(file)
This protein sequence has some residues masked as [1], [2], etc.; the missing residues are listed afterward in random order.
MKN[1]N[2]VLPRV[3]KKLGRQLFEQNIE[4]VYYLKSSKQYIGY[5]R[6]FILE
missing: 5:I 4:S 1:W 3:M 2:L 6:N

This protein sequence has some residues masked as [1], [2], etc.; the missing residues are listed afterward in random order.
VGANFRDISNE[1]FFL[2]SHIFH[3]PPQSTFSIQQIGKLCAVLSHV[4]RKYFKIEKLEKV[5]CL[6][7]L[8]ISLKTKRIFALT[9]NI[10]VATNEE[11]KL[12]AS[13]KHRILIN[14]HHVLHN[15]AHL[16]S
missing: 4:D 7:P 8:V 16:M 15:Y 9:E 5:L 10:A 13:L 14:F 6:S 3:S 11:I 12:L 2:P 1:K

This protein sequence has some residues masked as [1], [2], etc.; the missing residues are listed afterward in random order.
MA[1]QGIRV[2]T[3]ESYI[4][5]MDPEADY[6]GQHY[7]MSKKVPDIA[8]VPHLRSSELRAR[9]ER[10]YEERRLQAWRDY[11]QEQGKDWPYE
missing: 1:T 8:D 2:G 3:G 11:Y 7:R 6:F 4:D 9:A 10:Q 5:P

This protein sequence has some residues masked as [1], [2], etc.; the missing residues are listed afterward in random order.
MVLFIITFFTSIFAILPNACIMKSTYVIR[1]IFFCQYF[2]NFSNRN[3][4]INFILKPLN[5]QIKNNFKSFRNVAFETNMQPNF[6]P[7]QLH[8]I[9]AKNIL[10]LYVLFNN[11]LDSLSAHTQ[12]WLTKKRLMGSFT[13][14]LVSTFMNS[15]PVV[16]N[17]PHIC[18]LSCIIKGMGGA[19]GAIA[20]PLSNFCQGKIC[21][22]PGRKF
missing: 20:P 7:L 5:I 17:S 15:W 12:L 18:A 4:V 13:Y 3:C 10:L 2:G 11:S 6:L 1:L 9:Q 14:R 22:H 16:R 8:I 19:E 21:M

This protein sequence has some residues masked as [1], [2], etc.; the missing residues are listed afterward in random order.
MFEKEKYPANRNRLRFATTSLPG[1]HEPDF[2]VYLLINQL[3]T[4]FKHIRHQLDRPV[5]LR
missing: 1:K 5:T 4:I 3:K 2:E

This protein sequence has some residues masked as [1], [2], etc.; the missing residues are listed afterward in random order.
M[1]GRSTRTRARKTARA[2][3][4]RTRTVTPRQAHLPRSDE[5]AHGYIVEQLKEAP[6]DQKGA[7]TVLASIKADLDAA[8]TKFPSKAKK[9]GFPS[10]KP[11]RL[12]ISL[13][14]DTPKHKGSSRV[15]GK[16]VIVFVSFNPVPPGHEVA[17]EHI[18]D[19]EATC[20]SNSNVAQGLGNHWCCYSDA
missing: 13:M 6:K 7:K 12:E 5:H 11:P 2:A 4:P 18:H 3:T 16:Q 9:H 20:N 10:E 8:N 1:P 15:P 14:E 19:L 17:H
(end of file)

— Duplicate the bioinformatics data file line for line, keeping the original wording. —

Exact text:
This protein sequence has some residues masked as [1], [2], etc.; the missing residues are listed afterward in random order.
MKN[1]N[2]VLPRV[3]KKLGRQLFEQNIE[4]VYYLKSSKQYIGY[5]R[6]FILE
missing: 5:I 4:S 1:W 3:M 2:L 6:N

This protein sequence has some residues masked as [1], [2], etc.; the missing residues are listed afterward in random order.
VGANFRDISNE[1]FFL[2]SHIFH[3]PPQSTFSIQQIGKLCAVLSHV[4]RKYFKIEKLEKV[5]CL[6][7]L[8]ISLKTKRIFALT[9]NI[10]VATNEE[11]KL[12]AS[13]KHRILIN[14]HHVLHN[15]AHL[16]S
missing: 4:D 7:P 8:V 16:M 15:Y 9:E 5:L 10:A 13:L 14:F 6:S 3:S 11:I 12:L 2:P 1:K

This protein sequence has some residues masked as [1], [2], etc.; the missing residues are listed afterward in random order.
MA[1]QGIRV[2]T[3]ESYI[4][5]MDPEADY[6]GQHY[7]MSKKVPDIA[8]VPHLRSSELRAR[9]ER[10]YEERRLQAWRDY[11]QEQGKDWPYE
missing: 1:T 8:D 2:G 3:G 11:Y 7:R 6:F 4:D 9:A 10:Q 5:P

This protein sequence has some residues masked as [1], [2], etc.; the missing residues are listed afterward in random order.
MVLFIITFFTSIFAILPNACIMKSTYVIR[1]IFFCQYF[2]NFSNRN[3][4]INFILKPLN[5]QIKNNFKSFRNVAFETNMQPNF[6]P[7]QLH[8]I[9]AKNIL[10]LYVLFNN[11]LDSLSAHTQ[12]WLTKKRLMGSFT[13][14]LVSTFMNS[15]PVV[16]N[17]PHIC[18]LSCIIKGMGGA[19]GAIA[20]PLSNFCQGKIC[21][22]PGRKF
missing: 20:P 7:L 5:I 17:S 15:W 12:L 18:A 4:V 13:Y 3:C 10:L 2:G 11:S 6:L 1:L 9:Q 14:R 22:H 16:R 8:I 19:E 21:M

This protein sequence has some residues masked as [1], [2], etc.; the missing residues are listed afterward in random order.
MFEKEKYPANRNRLRFATTSLPG[1]HEPDF[2]VYLLINQL[3]T[4]FKHIRHQLDRPV[5]LR
missing: 1:K 5:T 4:I 3:K 2:E

This protein sequence has some residues masked as [1], [2], etc.; the missing residues are listed afterward in random order.
M[1]GRSTRTRARKTARA[2][3][4]RTRTVTPRQAHLPRSDE[5]AHGYIVEQLKEAP[6]DQKGA[7]TVLASIKADLDAA[8]TKFPSKAKK[9]GFPS[10]KP[11]RL[12]ISL[13][14]DTPKHKGSSRV[15]GK[16]VIVFVSFNPVPPGHEVA[17]EHI[18]D[19]EATC[20]SNSNVAQGLGNHWCCYSDA
missing: 13:M 6:K 7:K 12:E 5:H 11:P 2:A 4:P 18:H 3:T 16:Q 9:H 20:N 10:E 8:N 1:P 15:P 14:E 19:L 17:H